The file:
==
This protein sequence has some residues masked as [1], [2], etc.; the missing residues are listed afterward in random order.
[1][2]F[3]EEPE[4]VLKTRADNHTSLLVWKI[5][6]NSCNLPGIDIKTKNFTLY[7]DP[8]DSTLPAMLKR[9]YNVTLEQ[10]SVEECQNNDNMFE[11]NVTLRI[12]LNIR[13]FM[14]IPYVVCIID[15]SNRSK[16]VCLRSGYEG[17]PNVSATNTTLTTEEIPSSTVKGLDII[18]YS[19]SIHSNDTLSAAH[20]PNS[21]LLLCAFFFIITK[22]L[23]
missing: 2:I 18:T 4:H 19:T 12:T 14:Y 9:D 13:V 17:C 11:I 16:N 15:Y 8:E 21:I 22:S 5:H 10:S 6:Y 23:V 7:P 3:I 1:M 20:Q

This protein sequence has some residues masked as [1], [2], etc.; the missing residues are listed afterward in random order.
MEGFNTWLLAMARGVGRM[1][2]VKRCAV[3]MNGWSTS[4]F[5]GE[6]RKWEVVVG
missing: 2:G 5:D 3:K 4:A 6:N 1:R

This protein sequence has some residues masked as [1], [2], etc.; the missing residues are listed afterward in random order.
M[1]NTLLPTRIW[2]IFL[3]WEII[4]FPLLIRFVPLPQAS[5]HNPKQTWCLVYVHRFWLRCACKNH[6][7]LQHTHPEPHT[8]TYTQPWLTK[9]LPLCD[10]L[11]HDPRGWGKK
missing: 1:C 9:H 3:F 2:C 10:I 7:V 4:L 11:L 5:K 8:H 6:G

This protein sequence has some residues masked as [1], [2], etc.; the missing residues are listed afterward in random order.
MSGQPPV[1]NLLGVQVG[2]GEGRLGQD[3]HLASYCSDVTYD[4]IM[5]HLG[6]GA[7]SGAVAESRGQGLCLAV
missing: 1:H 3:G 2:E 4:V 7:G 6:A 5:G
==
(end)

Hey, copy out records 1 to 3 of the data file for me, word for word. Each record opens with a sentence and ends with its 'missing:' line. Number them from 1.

This protein sequence has some residues masked as [1], [2], etc.; the missing residues are listed afterward in random order.
[1][2]F[3]EEPE[4]VLKTRADNHTSLLVWKI[5][6]NSCNLPGIDIKTKNFTLY[7]DP[8]DSTLPAMLKR[9]YNVTLEQ[10]SVEECQNNDNMFE[11]NVTLRI[12]LNIR[13]FM[14]IPYVVCIID[15]SNRSK[16]VCLRSGYEG[17]PNVSATNTTLTTEEIPSSTVKGLDII[18]YS[19]SIHSNDTLSAAH[20]PNS[21]LLLCAFFFIITK[22]L[23]
missing: 2:I 18:T 4:H 19:T 12:T 14:Y 9:D 13:V 17:C 11:I 16:N 15:Y 8:E 21:I 22:S 5:H 10:S 6:Y 23:V 7:P 3:I 1:M 20:Q

This protein sequence has some residues masked as [1], [2], etc.; the missing residues are listed afterward in random order.
MEGFNTWLLAMARGVGRM[1][2]VKRCAV[3]MNGWSTS[4]F[5]GE[6]RKWEVVVG
missing: 2:G 5:D 3:K 4:A 6:N 1:R

This protein sequence has some residues masked as [1], [2], etc.; the missing residues are listed afterward in random order.
M[1]NTLLPTRIW[2]IFL[3]WEII[4]FPLLIRFVPLPQAS[5]HNPKQTWCLVYVHRFWLRCACKNH[6][7]LQHTHPEPHT[8]TYTQPWLTK[9]LPLCD[10]L[11]HDPRGWGKK
missing: 1:C 9:H 3:F 2:C 10:I 7:V 4:L 11:L 5:K 8:H 6:G